Metro Area Median Length of Buyer Home Search in Days (2018) Median Length of Buyer Home Search in Days (2019) Median Buyer Home Search Length (Change)
Atlanta, GA 69 74 5
Austin, TX 73 68 -5
Baltimore, MD 71 68 -3
Boston, MA 84 87 3
Chicago, IL 84 83 -1
Dallas, TX 64 69 5
Denver, CO 78 68 -10
Houston, TX 92 75 -17
Los Angeles, CA 72 72 0
Miami, FL 62 79 17
New York, NY 115 128 13
Philadelphia, PA 116 88 -28
Phoenix, AZ 66 57 -9
Portland, OR 67 68 1
Riverside, CA 72 67 -5
Sacramento, CA 83 71 -12
San Diego, CA 70 68 -2
San Francisco, CA 70 59 -11
San Jose, CA 59 56 -3
Seattle, WA 64 57 -7
Washington, D.C. 83 69 -14
National 76 73 -3

It took 73 days this winter for a typical buyer to find and close on their new home after their first home tour, faster by four days than during the same period last year and six days faster than its peak in winter 2016, according to a new report by Redfin.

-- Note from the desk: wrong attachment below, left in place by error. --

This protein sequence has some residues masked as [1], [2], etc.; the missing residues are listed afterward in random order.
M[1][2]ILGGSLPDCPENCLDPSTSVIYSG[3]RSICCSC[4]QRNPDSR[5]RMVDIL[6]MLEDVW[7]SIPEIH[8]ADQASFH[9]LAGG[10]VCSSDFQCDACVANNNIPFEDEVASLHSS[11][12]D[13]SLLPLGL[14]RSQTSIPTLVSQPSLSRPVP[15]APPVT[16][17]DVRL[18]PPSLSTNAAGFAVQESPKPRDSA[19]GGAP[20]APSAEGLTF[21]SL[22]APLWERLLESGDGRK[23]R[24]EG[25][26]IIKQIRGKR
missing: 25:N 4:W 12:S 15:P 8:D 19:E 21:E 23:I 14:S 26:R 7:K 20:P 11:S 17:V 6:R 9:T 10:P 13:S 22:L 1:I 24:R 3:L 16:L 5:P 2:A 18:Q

Source: Redifin


What Happened to Rates Last Week?

Mortgage backed securities (FNMA 4.00 MBS) lost just -2 basis points (BPS) from last Friday's close which caused fixed mortgage rates to move sideways compared to the previous week.

Overview:  While rates were very similar at the end of the week compared to the prior week, we actually had a little volatility during the week with mortgage rates rising due to strong economic news and some positive sentiment on the progress of the U.S./China trade talks.  However, on Friday MBS rebounded which caused rates move back to their starting position at the beginning of the week due to a smaller than expected rise in wages and more turmoil that is the soap-opera of Brexit.